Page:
#3: Richard Thorn

Stalwart of the cello section, Richard Thorn, gives us his unashamedly frank assessment of Beckenham, SELO and our recent concert…

The first thing I’m going to write is “apologies for the lack of a professional headshot”. As I was finishing this, it occurred to me that I didn’t have any kind of close-up photo with my cello, so I’m afraid you’re going to have to put up with a picture I originally had taken to enhance my online dating profile. Ah well, at least someone might see it here…!

By way of a quick introduction, I’m Richard and I think I first considered joining an orchestra around the time SELO was formed, and I came to one of its earliest performances in the summer of 2013. But it was a couple more years until I eventually found my way into its ranks. Luckily for me, I live almost comically close to our rehearsal venue and, as I told a couple of my colleagues when I first joined, if the wind is right, I’m still connected to my Wi-Fi whilst we play!

A larger part of its appeal is the fact that I feel like I’m contributing to community life here in Beckenham. I grew up in this area and, over the last few years, the benefits of a sense of community have really become apparent. For example, around the time I joined SELO, I also began doing some voluntary work with the SVP in Beckenham and more recently, I’ve been exploring Beckenham Theatre, Beckenham Comedy Club and the Bromley Symphony Orchestra. The breadth and quality of culture and entertainment right on my doorstep is amazing and I’d hope that readers agree with me that we at SELO also provide a genuine opportunity for the community to experience a regular, diverse and high quality set of concerts. I’m even more excited at some of the plans we have to enhance our outreach further over the next few years.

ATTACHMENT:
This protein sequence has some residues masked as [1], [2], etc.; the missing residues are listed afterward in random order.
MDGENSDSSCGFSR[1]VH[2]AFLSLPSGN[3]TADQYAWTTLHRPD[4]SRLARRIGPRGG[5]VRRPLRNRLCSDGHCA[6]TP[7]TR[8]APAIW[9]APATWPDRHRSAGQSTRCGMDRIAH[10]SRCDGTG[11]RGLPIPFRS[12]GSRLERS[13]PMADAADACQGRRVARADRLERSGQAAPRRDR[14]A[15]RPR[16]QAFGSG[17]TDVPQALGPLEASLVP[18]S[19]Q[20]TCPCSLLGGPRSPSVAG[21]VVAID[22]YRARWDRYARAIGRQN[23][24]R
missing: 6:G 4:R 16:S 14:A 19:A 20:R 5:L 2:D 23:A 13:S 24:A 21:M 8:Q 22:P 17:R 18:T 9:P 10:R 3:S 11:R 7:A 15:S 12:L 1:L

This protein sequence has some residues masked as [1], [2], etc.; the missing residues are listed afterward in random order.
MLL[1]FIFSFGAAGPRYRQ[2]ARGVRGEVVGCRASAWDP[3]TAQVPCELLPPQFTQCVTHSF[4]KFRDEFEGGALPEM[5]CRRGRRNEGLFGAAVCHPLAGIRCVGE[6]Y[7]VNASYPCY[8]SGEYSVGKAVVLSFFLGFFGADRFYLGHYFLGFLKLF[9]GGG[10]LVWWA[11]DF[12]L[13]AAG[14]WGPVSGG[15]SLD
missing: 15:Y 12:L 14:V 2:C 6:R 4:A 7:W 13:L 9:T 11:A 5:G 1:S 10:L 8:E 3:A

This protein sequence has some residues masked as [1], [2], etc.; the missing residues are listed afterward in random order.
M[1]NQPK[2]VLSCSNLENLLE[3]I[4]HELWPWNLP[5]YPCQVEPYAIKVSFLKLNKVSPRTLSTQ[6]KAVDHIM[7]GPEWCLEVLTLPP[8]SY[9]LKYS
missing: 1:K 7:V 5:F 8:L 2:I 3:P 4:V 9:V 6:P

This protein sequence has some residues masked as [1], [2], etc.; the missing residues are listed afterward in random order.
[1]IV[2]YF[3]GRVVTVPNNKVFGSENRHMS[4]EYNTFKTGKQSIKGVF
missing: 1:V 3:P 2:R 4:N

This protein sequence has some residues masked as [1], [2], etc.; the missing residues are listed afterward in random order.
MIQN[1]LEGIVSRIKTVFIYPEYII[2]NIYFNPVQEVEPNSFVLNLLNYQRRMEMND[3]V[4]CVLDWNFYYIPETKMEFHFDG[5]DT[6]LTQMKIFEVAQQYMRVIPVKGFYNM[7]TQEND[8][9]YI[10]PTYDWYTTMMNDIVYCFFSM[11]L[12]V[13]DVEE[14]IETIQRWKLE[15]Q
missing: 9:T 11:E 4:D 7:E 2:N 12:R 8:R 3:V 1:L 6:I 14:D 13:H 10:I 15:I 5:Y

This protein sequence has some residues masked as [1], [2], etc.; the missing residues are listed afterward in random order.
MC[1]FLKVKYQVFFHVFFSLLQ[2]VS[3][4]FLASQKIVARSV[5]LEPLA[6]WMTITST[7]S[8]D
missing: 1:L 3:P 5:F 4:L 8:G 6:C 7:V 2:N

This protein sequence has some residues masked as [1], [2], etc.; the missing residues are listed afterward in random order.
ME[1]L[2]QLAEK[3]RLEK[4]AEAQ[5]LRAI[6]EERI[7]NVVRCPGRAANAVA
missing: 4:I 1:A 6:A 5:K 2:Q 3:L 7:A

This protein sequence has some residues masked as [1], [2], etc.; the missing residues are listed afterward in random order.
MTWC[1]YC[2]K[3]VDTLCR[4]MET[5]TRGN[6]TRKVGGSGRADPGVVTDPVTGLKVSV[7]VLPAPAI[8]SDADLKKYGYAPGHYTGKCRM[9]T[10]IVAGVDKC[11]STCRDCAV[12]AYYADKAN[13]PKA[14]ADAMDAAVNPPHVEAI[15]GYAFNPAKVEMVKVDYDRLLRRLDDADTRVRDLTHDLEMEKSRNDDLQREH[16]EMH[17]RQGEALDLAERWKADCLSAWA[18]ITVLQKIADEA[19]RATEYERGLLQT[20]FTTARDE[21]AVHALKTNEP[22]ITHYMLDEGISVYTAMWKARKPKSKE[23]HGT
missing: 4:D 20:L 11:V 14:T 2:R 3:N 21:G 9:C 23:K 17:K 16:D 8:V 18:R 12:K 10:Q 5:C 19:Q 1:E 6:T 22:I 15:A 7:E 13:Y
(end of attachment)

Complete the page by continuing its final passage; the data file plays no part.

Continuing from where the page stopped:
With regards our latest concert, I think I’ve got a relatively easy job here, as both our conductor Dave and leader Alan have said they think this was one of SELO’s best ever performances! Personally, I remember being in the odd position of feeling relatively comfortable a couple of weeks before the big day; we then had our traditional mildly ropey final rehearsal, but as usual, it appears we were just saving ourselves for the concert.

Our fabulous flautist Jennifer must have made good on the promise she made in the last blog, as the Debussy was flawless. The cello section was dangerously exposed at the beginning of the Wagner, but I think we pulled it off, and the originality of the Ives came through – the audience seemed to “get it” (or at least my dad said he did!). Finally, the Strauss was epic, and not just because of the faces Dave was pulling towards the end.

Something the audience may not realise is that we rarely, if ever, play our pieces all the way through until the concert itself. This makes performing them extra special, because not only do we get the thrill of the performance, we also get to hear and appreciate the music in all its glory for the first time. I won’t attempt to emulate the depth that Dave’s musicology degree enabled him to go into for our programme, so instead I have some more light-hearted reflections on our rehearsals:

  1. This was the first time for quite a while that a small group of us routinely went for drinks after the Thursday rehearsals – more benefits of the local community – long may it continue!
  2. Our conductor continued to show why he was J.K. Rowling’s inspiration, with his patented ‘Harry Potter’ stance.
  3. My desk partner confirmed her ability to reduce every piece of musical direction from Dave or Alan, no matter how complicated or subtle, to either an arrow or squiggle in our part.
  4. For a particular chord in the Wagner, we were asked to be “submissive to the dominant”. I’ll leave this to your imagination.

Rehearsals for the next concert are already underway and I’m looking forward to both the concert and the regular get-togethers which the cellos hold, contrary to popular belief, not to get a head-start on the music, but as an opportunity to play some ensemble music we otherwise wouldn’t get the chance to. I understand we may be seeing more SELO-branded chamber music coming to the fore in the not too distant future, which will be fantastic.

Anyway, the July concert promises to be as good as the May one and so, in the style of Shostakovich, and in tribute to the friend who took my photo – onwards comrade!